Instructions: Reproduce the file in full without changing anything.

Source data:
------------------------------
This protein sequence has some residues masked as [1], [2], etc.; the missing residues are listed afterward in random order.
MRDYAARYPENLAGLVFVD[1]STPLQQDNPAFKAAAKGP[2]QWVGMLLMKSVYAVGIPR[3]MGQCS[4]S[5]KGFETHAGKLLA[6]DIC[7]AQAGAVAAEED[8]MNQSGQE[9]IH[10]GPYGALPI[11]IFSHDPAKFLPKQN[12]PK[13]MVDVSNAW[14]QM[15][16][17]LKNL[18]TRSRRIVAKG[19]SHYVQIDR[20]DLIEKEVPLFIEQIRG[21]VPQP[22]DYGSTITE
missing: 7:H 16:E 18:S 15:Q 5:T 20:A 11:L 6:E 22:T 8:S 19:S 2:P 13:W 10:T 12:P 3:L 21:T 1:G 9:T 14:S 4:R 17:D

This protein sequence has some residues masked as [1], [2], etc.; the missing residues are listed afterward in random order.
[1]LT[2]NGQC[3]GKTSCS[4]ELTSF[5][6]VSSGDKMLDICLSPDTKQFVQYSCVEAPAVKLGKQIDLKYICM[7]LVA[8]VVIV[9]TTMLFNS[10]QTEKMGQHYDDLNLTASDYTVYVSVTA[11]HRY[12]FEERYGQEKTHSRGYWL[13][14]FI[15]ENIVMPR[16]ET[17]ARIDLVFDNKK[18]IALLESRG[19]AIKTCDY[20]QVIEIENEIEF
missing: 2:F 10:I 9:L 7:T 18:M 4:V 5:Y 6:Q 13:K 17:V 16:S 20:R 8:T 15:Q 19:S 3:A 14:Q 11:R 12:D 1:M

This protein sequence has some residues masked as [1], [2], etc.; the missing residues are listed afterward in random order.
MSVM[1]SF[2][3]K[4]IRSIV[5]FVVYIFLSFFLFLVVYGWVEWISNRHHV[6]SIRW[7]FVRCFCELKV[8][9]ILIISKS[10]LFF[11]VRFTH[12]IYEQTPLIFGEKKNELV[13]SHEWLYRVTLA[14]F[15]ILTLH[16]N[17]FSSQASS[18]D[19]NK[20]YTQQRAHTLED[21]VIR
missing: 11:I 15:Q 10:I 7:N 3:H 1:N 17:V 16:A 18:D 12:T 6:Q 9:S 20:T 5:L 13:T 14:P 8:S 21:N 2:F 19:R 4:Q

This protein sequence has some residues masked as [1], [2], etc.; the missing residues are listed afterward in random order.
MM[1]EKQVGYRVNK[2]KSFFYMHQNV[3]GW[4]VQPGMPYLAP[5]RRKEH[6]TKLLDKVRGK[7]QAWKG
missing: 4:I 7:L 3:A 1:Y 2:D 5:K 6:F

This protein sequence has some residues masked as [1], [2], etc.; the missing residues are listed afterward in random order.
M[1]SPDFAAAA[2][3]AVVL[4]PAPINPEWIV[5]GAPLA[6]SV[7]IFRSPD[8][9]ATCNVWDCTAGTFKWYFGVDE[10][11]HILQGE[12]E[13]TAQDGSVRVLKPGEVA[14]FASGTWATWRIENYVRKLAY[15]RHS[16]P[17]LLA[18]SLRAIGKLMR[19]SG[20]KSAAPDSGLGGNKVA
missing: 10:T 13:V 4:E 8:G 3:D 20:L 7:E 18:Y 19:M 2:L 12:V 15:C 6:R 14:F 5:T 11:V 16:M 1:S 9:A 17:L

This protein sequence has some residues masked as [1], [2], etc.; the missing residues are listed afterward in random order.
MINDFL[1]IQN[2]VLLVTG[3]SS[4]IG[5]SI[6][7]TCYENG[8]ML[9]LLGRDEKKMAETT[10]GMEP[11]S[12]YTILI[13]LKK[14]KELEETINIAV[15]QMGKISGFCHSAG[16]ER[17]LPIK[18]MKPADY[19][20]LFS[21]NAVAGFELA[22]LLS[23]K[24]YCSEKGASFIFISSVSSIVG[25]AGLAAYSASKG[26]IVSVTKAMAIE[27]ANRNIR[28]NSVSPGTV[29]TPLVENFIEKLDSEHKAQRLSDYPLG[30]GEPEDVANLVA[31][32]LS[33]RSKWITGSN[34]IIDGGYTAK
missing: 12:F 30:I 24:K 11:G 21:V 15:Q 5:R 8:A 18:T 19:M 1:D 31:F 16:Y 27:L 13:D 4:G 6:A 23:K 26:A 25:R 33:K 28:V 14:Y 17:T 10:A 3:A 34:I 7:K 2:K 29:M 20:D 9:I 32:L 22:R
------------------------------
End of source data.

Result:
This protein sequence has some residues masked as [1], [2], etc.; the missing residues are listed afterward in random order.
MRDYAARYPENLAGLVFVD[1]STPLQQDNPAFKAAAKGP[2]QWVGMLLMKSVYAVGIPR[3]MGQCS[4]S[5]KGFETHAGKLLA[6]DIC[7]AQAGAVAAEED[8]MNQSGQE[9]IH[10]GPYGALPI[11]IFSHDPAKFLPKQN[12]PK[13]MVDVSNAW[14]QM[15][16][17]LKNL[18]TRSRRIVAKG[19]SHYVQIDR[20]DLIEKEVPLFIEQIRG[21]VPQP[22]DYGSTITE
missing: 7:H 16:E 18:S 15:Q 5:T 20:A 11:L 6:E 22:T 8:S 19:S 2:P 13:W 10:T 12:P 3:L 21:T 1:G 9:T 14:S 4:R 17:D

This protein sequence has some residues masked as [1], [2], etc.; the missing residues are listed afterward in random order.
[1]LT[2]NGQC[3]GKTSCS[4]ELTSF[5][6]VSSGDKMLDICLSPDTKQFVQYSCVEAPAVKLGKQIDLKYICM[7]LVA[8]VVIV[9]TTMLFNS[10]QTEKMGQHYDDLNLTASDYTVYVSVTA[11]HRY[12]FEERYGQEKTHSRGYWL[13][14]FI[15]ENIVMPR[16]ET[17]ARIDLVFDNKK[18]IALLESRG[19]AIKTCDY[20]QVIEIENEIEF
missing: 2:F 10:I 9:L 7:T 18:M 4:V 5:Y 6:Q 13:K 17:V 16:S 20:R 8:T 15:Q 19:S 3:A 14:Q 11:R 12:D 1:M

This protein sequence has some residues masked as [1], [2], etc.; the missing residues are listed afterward in random order.
MSVM[1]SF[2][3]K[4]IRSIV[5]FVVYIFLSFFLFLVVYGWVEWISNRHHV[6]SIRW[7]FVRCFCELKV[8][9]ILIISKS[10]LFF[11]VRFTH[12]IYEQTPLIFGEKKNELV[13]SHEWLYRVTLA[14]F[15]ILTLH[16]N[17]FSSQASS[18]D[19]NK[20]YTQQRAHTLED[21]VIR
missing: 11:I 15:Q 10:I 7:N 3:H 1:N 17:V 16:A 18:D 12:T 6:Q 9:S 20:T 5:L 13:T 14:P 8:S 21:N 2:F 19:R 4:Q

This protein sequence has some residues masked as [1], [2], etc.; the missing residues are listed afterward in random order.
MM[1]EKQVGYRVNK[2]KSFFYMHQNV[3]GW[4]VQPGMPYLAP[5]RRKEH[6]TKLLDKVRGK[7]QAWKG
missing: 4:I 7:L 3:A 1:Y 2:D 5:K 6:F

This protein sequence has some residues masked as [1], [2], etc.; the missing residues are listed afterward in random order.
M[1]SPDFAAAA[2][3]AVVL[4]PAPINPEWIV[5]GAPLA[6]SV[7]IFRSPD[8][9]ATCNVWDCTAGTFKWYFGVDE[10][11]HILQGE[12]E[13]TAQDGSVRVLKPGEVA[14]FASGTWATWRIENYVRKLAY[15]RHS[16]P[17]LLA[18]SLRAIGKLMR[19]SG[20]KSAAPDSGLGGNKVA
missing: 10:T 13:V 4:E 8:G 3:D 20:L 7:E 18:Y 19:M 2:L 12:V 15:C 6:R 14:F 5:T 11:V 16:M 1:S 9:A 17:L

This protein sequence has some residues masked as [1], [2], etc.; the missing residues are listed afterward in random order.
MINDFL[1]IQN[2]VLLVTG[3]SS[4]IG[5]SI[6][7]TCYENG[8]ML[9]LLGRDEKKMAETT[10]GMEP[11]S[12]YTILI[13]LKK[14]KELEETINIAV[15]QMGKISGFCHSAG[16]ER[17]LPIK[18]MKPADY[19][20]LFS[21]NAVAGFELA[22]LLS[23]K[24]YCSEKGASFIFISSVSSIVG[25]AGLAAYSASKG[26]IVSVTKAMAIE[27]ANRNIR[28]NSVSPGTV[29]TPLVENFIEKLDSEHKAQRLSDYPLG[30]GEPEDVANLVA[31][32]LS[33]RSKWITGSN[34]IIDGGYTAK
missing: 12:F 30:I 24:K 11:G 21:V 15:Q 5:R 8:A 18:T 19:M 1:D 31:F 16:Y 27:L 13:D 4:G 6:A 23:K 26:A 25:R 33:K 28:V 14:Y 17:T 10:A 3:A 34:I 7:K 2:K 29:M 20:D 9:I 32:L 22:R